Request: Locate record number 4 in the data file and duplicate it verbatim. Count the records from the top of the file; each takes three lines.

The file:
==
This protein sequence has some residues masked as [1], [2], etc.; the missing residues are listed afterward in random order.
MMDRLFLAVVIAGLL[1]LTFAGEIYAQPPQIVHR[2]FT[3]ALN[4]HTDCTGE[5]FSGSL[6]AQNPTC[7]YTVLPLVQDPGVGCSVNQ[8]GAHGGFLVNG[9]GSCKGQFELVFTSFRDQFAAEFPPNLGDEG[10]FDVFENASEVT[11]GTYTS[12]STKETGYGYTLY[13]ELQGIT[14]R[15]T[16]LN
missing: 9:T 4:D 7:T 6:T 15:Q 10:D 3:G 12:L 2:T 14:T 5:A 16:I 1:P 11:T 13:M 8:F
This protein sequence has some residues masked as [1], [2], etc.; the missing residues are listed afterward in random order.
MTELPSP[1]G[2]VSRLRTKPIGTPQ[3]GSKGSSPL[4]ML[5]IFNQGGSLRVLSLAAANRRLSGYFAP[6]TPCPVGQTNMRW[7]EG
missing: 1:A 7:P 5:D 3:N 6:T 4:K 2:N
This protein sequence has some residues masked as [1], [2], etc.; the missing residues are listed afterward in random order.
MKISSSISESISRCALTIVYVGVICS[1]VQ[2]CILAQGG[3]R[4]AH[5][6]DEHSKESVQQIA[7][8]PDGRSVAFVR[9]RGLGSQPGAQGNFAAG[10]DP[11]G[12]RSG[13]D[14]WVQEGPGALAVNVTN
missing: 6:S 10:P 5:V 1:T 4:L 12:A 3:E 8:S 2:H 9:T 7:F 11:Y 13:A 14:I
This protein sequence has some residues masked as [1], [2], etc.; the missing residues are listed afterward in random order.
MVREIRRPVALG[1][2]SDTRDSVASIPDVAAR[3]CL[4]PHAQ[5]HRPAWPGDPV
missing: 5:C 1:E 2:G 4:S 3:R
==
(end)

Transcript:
This protein sequence has some residues masked as [1], [2], etc.; the missing residues are listed afterward in random order.
MVREIRRPVALG[1][2]SDTRDSVASIPDVAAR[3]CL[4]PHAQ[5]HRPAWPGDPV
missing: 5:C 1:E 2:G 4:S 3:R